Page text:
Where do insurers stand as they enter 2021?

WHAT a difference a year makes. Or even a few months. The COVID-19 pandemic and resulting economic fallout radically shifted consumer and employee needs, habits, and expectations, while compelling virtualization of insurer operations practically overnight. But while most of those in the industry adapted quickly, insurers are still likely facing lingering obstacles to growth and profitability in the year ahead.

A global outlook survey by Deloitte’s Center for Financial Services found that many insurers know they still have their work cut out for them, even after spending most of 2020 adapting to the outbreak’s impact. Forty-eight percent of 200 responding insurance executives agreed the pandemic “showed how unprepared our business was to weather this economic storm,” while only 25% strongly agreed their carrier had “a clear vision and action plan to maintain operational and financial resilience” during the crisis. (See “Methodology” for details about who was surveyed.)

Pandemic losses hurt the property-casualty bottom line

The pandemic and other catastrophe losses hit many insurers hard in first-half 2020, especially those writing events cancellation and workers’ compensation. To illustrate, North American property-casualty insurers saw first-half annualized GAAP operating return-on-average equity fall to 2.8% from 8.3% the year before, in large part due to US$6.8 billion in incurred losses related to COVID-19 and concurrent drops in premium volume for key lines.1 Overall, the year-to-date total return of S&P’s Insurance Industry Index lagged the broader S&P 500 by 24.6% as of September 30, 2020.2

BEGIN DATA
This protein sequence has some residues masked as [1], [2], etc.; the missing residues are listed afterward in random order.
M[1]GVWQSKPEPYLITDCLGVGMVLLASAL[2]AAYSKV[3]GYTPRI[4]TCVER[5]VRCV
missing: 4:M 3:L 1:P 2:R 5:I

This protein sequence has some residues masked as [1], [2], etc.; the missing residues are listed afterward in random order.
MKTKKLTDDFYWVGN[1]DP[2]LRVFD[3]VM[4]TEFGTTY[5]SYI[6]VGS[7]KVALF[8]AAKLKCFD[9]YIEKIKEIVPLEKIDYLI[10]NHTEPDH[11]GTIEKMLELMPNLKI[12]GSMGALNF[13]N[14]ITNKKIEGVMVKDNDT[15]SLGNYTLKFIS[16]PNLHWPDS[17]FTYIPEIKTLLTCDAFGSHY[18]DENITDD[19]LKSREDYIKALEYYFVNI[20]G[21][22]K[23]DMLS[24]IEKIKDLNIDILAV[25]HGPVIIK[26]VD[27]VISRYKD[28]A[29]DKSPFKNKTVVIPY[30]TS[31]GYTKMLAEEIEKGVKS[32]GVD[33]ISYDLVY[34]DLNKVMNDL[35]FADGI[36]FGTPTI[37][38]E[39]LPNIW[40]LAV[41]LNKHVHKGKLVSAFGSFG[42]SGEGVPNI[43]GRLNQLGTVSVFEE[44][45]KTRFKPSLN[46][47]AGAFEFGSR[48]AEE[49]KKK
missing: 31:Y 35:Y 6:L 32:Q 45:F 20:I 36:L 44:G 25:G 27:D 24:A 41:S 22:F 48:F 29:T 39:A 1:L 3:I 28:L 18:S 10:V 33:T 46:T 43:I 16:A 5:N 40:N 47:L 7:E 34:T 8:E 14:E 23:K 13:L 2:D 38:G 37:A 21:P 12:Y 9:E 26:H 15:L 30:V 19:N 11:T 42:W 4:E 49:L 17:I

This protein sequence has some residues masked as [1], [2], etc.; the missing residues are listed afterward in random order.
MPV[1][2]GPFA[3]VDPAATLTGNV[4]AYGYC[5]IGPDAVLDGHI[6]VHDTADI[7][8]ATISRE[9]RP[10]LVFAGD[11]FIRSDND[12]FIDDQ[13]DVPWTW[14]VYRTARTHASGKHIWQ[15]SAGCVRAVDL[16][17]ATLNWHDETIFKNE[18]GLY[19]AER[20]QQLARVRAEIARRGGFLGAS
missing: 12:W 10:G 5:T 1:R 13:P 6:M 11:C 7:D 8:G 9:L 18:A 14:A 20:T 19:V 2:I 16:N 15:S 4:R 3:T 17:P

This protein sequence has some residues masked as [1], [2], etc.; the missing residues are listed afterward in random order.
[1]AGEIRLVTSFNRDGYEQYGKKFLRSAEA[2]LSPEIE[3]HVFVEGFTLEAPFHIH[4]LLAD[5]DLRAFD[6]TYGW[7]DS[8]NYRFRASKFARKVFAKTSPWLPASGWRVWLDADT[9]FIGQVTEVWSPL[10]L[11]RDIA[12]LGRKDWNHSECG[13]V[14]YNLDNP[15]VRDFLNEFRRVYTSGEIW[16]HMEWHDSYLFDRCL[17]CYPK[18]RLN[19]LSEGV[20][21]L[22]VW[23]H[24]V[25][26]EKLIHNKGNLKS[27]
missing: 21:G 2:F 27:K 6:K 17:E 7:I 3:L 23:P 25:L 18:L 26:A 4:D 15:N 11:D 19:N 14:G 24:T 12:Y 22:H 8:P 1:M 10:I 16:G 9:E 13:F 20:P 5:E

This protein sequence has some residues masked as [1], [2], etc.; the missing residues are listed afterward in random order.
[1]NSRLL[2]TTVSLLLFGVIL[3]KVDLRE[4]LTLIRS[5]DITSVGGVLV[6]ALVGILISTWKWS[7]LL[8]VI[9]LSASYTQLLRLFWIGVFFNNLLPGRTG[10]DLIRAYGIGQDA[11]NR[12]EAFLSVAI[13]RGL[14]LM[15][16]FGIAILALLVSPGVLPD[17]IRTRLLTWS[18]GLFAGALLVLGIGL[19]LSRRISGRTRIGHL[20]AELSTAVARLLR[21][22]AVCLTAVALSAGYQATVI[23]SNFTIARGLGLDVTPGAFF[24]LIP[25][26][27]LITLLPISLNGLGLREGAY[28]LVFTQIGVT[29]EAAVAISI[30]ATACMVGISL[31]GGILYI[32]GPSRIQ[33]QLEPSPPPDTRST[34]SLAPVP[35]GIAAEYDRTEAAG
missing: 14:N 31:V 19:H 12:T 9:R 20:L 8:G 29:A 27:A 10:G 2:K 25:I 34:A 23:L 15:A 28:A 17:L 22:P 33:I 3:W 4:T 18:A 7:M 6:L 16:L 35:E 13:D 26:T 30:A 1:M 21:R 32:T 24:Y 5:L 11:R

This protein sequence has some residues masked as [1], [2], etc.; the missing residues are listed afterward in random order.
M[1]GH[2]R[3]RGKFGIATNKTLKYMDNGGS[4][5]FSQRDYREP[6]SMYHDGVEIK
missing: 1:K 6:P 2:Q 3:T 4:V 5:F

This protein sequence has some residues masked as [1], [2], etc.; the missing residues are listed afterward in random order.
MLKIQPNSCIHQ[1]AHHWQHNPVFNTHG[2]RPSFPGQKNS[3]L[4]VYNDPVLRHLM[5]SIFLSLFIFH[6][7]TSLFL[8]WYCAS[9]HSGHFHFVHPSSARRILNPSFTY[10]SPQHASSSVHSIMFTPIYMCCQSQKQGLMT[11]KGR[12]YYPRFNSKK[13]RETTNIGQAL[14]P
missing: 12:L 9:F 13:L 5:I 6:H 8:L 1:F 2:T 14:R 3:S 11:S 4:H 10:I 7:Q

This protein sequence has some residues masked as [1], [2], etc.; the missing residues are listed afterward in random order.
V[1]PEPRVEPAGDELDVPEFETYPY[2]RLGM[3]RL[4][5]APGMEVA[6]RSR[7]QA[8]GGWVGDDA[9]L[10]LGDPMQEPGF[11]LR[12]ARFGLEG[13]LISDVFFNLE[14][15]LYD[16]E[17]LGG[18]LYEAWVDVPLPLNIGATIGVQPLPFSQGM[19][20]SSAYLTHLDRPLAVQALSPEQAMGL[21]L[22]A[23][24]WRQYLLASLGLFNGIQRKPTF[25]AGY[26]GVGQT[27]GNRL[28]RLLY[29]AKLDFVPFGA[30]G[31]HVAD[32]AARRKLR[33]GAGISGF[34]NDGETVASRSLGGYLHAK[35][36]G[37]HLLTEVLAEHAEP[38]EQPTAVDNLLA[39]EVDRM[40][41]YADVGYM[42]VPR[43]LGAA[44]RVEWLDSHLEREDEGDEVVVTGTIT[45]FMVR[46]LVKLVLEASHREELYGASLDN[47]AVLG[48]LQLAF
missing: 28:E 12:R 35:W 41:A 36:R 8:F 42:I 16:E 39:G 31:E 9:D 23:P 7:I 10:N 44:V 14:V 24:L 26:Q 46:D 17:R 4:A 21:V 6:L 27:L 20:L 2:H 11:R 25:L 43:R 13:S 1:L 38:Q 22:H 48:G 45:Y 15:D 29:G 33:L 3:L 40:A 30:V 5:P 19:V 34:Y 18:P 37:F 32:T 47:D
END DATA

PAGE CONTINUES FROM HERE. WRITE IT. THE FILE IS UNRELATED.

Given the pandemic’s impact on employment, business activity, and trade, global nonlife premiums are expected to be flat for full-year 2020, including a 1% decline in advanced markets.3 However, despite these challenges, the industry may yet rebound to 3% growth in 2021, led by a potential 7% boost in emerging regions (figure 1).4

The pandemic and its aftermath are expected to continue hitting some property-casualty lines harder than others. Workers’ compensation insurance sales, for example, were undermined by massive job losses,5 and Deloitte’s US premium projection suggests volume may not return to prepandemic levels until after the fourth quarter of 2022.6 In addition, small business premiums, battered by shutdowns and bankruptcies, may also be slow to recover if many more retailers, restaurants, and personal services outlets close down.

On the other hand, while many US auto insurers saw a significant loss in premiums after providing policyholders with rebates and rate cuts to reflect less driving during the pandemic, carriers may see improved profitability with an expected drop in accident frequency.7

View full article: https://www2.deloitte.com/us/en/insights/industry/financial-services/financial-services-industry-outlooks/insurance-industry-outlook.html